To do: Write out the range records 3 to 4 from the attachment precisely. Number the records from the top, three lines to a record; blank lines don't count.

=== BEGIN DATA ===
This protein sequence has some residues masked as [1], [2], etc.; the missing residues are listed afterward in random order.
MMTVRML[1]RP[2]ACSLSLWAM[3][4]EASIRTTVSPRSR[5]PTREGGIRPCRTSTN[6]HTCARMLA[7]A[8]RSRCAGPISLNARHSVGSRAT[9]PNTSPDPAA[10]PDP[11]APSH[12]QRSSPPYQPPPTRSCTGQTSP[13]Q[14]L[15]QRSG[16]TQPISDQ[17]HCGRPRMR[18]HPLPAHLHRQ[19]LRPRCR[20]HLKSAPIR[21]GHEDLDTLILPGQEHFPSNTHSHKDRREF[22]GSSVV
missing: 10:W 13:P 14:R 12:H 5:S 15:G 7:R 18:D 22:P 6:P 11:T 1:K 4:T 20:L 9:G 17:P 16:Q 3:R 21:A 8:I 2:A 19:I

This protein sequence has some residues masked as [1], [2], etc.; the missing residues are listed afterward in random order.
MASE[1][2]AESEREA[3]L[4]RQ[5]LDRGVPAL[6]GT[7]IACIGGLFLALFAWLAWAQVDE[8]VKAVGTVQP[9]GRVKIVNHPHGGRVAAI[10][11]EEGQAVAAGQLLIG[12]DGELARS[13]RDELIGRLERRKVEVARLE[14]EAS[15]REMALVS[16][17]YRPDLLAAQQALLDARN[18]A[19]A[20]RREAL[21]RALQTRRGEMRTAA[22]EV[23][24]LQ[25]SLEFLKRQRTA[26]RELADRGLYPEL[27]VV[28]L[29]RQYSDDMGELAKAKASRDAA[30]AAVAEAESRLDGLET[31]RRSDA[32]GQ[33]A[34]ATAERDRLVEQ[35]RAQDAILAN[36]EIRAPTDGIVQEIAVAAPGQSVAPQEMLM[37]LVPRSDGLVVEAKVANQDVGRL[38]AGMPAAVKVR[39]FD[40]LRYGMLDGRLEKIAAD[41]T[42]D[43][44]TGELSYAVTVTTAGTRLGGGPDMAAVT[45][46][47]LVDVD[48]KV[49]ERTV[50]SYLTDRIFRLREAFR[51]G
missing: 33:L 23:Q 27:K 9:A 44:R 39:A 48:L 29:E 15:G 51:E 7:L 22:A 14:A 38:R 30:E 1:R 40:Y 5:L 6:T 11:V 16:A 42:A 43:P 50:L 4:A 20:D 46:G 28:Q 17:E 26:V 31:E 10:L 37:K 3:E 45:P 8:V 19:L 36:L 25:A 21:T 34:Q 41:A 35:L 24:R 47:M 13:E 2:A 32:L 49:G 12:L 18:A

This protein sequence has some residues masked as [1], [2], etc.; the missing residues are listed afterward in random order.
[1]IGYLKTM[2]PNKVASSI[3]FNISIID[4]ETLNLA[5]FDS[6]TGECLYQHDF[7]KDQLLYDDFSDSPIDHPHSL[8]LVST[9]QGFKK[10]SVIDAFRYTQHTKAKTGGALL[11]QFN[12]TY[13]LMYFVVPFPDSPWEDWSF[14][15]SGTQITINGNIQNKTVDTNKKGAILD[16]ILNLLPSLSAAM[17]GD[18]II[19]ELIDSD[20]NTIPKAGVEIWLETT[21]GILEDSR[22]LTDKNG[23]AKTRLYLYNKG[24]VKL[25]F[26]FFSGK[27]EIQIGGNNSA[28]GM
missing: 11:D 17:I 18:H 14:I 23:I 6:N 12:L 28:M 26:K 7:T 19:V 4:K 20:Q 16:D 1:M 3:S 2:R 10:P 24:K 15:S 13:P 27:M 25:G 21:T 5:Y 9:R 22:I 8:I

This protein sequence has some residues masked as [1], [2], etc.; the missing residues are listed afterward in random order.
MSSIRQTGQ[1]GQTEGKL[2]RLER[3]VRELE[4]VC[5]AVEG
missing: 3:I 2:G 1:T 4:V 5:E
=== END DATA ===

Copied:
This protein sequence has some residues masked as [1], [2], etc.; the missing residues are listed afterward in random order.
[1]IGYLKTM[2]PNKVASSI[3]FNISIID[4]ETLNLA[5]FDS[6]TGECLYQHDF[7]KDQLLYDDFSDSPIDHPHSL[8]LVST[9]QGFKK[10]SVIDAFRYTQHTKAKTGGALL[11]QFN[12]TY[13]LMYFVVPFPDSPWEDWSF[14][15]SGTQITINGNIQNKTVDTNKKGAILD[16]ILNLLPSLSAAM[17]GD[18]II[19]ELIDSD[20]NTIPKAGVEIWLETT[21]GILEDSR[22]LTDKNG[23]AKTRLYLYNKG[24]VKL[25]F[26]FFSGK[27]EIQIGGNNSA[28]GM
missing: 11:D 17:I 18:H 14:I 23:I 6:N 12:L 28:M 26:K 7:T 19:V 4:K 20:Q 16:D 1:M 3:S 2:R 10:P 24:K 15:S 13:P 27:M 25:G 21:T 5:Y 9:R 22:I 8:I

This protein sequence has some residues masked as [1], [2], etc.; the missing residues are listed afterward in random order.
MSSIRQTGQ[1]GQTEGKL[2]RLER[3]VRELE[4]VC[5]AVEG
missing: 3:I 2:G 1:T 4:V 5:E